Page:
SONG AT DAWN - Jean Gill
Song at Dawn by Jean Gill is a fabulous historical novel.
It is the story of Estela, a gifted young musician, who is swept up into the retinue of one my favourite historical characters of all time: Aliénor (Eleanor) of Aquitaine. Then the Queen of France, the cultured Aliénor takes Estela on a visit to the court of Ermengarde, Viscomtesse of Narbonne, where the natural talent of the beautiful girl is tutored by the dashing Knight and troubadour, Dragonetz.
Rich in historical detail, this novel brings alive the political intrigue, culture and harsh reality of court life in the twelfth century. Despite their scheming and their obvious rivalry, I loved the characters of Ermengarde and Aliénor. Two of the most powerful women in European history, they shared a common passion and jointly promoted the ideal of ‘Courtly Love’, while surrounded on all sides by would-be assassins, misogynistic churchmen, jealous noblemen and the problems caused by unwanted, inept husbands.
Weaving through this ambitious novel is the wonderful and tender love story of the mysterious Estela and the ambitious Dragonetz. Determined to thwart the bigoted clergy in both their business monopoly over paper, and in their in their plots to cleanse France of Jews and Muslims, Dragonetz is a complex and wily adversary as well as a brave, loyal and attractive lover; a hero for our own time.
I found the politics and the large cast of unfamiliar, foreign names a little confusing at first, but my perseverance was well-rewarded and I thoroughly enjoyed Song at Dawn. This is an intelligent and entertaining historical novel which vividly brings alive the mediaeval era and major characters of the time.
THE ISLAND - Victoria Hislop
The main problem with being a writer yourself, is that these days, whenever I pick up a book, I find myself being hypercritical of my fellow scribblers.
Take The Island by Victoria Hislop, for example. I became intrigued by this book when I realised that it was listed on the sub-genre of reference books/genealogy on amazon. This is where I am hoping to place my new genealogy book this summer, and I couldn’t help wondering why a fiction novel was loitering in the reference section?
As this book has also been an amazon chart topper and a Richard & Judy Summer Read, I could only assume that this was a piece of savvy marketing by her publishers. I needed to read it to find out.
My first reaction to The Island was disappointment. Hislop breaks every rule of fiction writing in the first chapter. The novel begins with a massive info-dump relating to the background lives of Alexis and her boyfriend (a character we barely meet and are not encouraged to like) and Hislop head-hops from the point of view of one character, to another, which such alarming frequency that I became dizzy and confused about whose story we were actually reading.
However, I was immediately struck with the excellent quality of her imagery:
Spinalonga. She played with the word, rolling it around her tongue like an olive stone….
…He was as leather-faced as any Cretan fisherman who had spent decades on storm-tossed seas….if wrinkles were like the rings of an oak tree and could be used to measure age, a rough calculation would leave him little short of eighty.
Once The Island was past the banal introduction and the bland modern characters, Hislop introduced us to the tragic lives of the leper, Eleni, and her devastated husband and daughters. Now, I was enthralled.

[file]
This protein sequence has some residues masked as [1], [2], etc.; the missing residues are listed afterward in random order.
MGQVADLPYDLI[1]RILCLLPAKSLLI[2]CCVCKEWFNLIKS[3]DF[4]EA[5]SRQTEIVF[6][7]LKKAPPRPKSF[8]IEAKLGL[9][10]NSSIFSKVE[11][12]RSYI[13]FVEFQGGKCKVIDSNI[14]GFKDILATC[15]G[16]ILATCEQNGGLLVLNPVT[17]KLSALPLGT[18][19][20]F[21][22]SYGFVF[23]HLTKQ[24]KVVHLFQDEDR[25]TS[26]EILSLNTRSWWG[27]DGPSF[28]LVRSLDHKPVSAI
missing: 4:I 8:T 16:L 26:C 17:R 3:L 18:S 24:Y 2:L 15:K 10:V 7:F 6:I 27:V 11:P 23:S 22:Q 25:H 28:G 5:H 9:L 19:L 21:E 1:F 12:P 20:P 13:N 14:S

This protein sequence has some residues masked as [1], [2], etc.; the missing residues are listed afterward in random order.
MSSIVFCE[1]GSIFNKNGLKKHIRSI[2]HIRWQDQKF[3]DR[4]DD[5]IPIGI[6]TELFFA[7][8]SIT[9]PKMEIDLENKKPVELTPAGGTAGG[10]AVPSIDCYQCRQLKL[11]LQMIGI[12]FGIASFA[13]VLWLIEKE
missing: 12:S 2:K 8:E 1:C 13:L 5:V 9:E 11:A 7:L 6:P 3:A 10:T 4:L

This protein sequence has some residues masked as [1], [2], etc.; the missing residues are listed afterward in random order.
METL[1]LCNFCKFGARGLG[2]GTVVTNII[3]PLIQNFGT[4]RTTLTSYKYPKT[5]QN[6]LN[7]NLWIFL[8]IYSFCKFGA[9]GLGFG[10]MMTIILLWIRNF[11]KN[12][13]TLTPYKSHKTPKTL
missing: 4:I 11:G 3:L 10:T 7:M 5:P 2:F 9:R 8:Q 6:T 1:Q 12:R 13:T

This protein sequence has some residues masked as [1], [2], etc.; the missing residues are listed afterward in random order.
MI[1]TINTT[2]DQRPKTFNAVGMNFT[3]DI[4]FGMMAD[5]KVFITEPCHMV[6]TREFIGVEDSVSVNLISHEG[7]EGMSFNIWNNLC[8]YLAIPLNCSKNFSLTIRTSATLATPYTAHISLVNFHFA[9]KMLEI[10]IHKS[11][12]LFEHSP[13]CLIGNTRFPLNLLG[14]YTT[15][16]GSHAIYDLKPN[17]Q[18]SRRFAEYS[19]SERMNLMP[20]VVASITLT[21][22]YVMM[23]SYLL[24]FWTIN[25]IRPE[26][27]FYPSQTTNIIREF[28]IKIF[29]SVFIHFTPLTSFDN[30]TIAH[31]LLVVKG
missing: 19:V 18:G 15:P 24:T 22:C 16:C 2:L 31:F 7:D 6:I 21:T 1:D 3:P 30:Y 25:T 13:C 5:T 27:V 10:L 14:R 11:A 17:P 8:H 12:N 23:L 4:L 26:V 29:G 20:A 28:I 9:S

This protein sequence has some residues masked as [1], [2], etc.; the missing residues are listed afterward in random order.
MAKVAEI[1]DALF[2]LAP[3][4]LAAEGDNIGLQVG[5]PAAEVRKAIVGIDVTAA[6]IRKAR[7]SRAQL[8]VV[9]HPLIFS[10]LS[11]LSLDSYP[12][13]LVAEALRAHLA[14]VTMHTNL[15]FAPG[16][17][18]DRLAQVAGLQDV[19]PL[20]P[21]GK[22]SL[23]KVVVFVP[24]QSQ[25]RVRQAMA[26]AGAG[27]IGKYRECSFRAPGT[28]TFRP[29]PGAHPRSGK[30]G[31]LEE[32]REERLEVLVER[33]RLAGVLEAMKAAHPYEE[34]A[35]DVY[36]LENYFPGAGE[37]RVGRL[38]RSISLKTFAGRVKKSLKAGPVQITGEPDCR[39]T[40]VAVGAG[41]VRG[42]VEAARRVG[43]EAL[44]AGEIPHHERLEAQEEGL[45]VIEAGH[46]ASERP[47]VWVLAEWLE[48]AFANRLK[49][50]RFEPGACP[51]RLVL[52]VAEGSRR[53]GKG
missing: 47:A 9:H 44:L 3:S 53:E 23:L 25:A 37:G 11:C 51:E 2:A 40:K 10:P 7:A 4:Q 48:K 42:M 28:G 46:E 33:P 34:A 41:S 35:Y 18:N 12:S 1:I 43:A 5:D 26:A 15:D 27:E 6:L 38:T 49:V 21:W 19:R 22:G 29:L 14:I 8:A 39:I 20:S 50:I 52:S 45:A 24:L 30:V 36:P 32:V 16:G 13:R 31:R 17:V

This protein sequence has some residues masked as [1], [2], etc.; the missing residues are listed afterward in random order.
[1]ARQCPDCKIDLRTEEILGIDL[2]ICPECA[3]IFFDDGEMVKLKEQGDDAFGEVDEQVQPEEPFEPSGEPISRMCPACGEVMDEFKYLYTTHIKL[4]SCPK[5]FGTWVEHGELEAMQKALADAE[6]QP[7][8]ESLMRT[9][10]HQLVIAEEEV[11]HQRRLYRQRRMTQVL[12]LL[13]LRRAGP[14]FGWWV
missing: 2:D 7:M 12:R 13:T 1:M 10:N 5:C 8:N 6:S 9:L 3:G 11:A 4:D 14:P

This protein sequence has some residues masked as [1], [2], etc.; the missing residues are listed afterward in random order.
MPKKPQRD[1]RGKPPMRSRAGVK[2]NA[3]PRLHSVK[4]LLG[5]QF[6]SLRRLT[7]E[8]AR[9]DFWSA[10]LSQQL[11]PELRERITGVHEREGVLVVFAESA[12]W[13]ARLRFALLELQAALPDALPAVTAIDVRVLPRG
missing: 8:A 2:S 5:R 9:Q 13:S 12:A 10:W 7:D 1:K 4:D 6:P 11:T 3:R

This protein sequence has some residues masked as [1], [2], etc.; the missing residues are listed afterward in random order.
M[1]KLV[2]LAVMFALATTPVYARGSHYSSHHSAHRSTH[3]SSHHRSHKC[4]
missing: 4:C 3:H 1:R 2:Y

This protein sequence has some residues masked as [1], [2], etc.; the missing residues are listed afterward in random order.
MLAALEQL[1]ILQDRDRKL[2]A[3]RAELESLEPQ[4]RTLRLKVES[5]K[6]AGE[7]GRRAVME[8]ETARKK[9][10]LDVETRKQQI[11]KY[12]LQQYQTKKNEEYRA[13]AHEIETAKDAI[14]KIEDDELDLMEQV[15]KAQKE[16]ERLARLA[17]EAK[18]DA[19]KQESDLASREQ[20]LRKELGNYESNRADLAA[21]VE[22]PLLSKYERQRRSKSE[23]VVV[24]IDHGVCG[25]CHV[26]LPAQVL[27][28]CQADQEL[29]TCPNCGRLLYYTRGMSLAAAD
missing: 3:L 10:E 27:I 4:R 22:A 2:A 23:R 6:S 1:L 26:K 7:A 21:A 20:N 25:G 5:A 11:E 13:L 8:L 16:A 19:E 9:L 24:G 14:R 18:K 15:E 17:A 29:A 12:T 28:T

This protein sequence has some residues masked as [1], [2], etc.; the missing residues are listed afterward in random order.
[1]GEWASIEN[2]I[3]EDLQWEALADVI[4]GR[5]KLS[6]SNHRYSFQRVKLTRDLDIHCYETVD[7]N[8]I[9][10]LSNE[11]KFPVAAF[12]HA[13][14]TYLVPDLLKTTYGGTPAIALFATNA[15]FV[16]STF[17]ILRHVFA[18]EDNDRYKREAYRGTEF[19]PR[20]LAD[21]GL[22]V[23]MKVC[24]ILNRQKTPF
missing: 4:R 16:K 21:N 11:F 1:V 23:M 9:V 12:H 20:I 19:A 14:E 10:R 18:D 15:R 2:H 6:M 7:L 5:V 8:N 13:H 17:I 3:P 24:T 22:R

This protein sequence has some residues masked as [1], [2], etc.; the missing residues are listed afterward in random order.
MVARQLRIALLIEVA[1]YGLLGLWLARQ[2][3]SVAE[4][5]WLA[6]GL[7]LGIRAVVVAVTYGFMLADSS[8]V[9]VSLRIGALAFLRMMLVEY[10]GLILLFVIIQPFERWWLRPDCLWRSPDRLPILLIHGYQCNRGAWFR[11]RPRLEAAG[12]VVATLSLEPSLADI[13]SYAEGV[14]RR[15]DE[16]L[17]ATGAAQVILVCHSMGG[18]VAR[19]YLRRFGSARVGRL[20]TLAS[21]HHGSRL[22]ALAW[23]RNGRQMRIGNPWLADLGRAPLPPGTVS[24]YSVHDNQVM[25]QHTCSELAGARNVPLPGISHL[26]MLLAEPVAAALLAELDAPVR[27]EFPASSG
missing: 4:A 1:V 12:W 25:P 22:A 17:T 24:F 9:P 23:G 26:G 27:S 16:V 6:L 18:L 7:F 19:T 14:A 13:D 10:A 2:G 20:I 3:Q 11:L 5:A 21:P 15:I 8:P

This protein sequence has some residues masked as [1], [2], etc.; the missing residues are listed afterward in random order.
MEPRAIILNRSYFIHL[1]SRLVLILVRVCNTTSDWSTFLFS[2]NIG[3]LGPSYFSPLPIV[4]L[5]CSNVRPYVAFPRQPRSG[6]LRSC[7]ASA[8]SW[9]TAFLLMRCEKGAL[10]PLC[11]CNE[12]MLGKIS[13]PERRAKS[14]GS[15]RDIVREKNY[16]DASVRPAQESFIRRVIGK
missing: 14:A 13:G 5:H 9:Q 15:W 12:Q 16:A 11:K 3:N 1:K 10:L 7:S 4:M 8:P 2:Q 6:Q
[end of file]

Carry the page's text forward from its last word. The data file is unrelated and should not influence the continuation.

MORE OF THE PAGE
At this point, I realised that the The Island had succeeded in doing what I need good literature to do - which is to take me somewhere in history, society or geography where I have not been before. Prior to reading this book, I didn’t know that leprosy still rampaged around Europe in the mid- twentieth century, just before the start of mass tourism and the package holiday.
I found this novel fascinating and deeply moving. I was touched by the bravery of Eleni and Maria and their cheerful acceptance of their lot; I was even able to feel pity for the selfish Anna. Thanks to the author's skill with description I could visualise the leper colony, Spinalonga, and I remained hooked as Hislop took us on a journey, beneath the blazing, Cretan sun, along the quayside and through Dante’s tunnel into the world of the deformed and the ‘unclean.’ For three decades, Hislop led us through its twisted, crumbling, Turkish and Venetian streets. A world only ever imagined in the nightmares of the mainlanders, came alive with compassion, bravery, sacrifice and humanity at the hands of this very clever writer.
A great summer read.
Charity fund-raiser and Book Signing
I have two fabulous local events coming up in the next fortnight and would like to invite folks to join me.
Firstly, I will be the guest speaker at a fund-raising event at the Holistics Cancer Care Centre at the James Cook University Hospital in Middlesbrough on Friday 13th July 6.30 -8pm.
The Holistics Cancer Care Centre is a wonderful resource and treatment centre for the people of Teesside and deserves our support. Cancer sufferers and partners can access a range of treatments, ranging from acupuncture to aromatherapy massage to help relieve their stress and help them sleep.
At the event I will be explaining how genealogical research helped us uncover the story of our skeleton in the closet and then turn his sorry tale of Regency injustice into a novel, Catching the Eagle.
Please telephone 01642 854839 for tickets for what I hope will be an enjoyable evening. The cost is £10 and includes refreshments. All proceeds will go directly to the Holistics Cancer Care Centre.
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The following day, I have been invited back to the lovely Guisborough Bookshop to do a book signing of the paperback edition of my novel, Catching the Eagle.
I am really looking forward to this event and hope that you can join me.
Book Signing @
The Guisborough Bookshop
4, Chaloner Street,
11am - 1 pm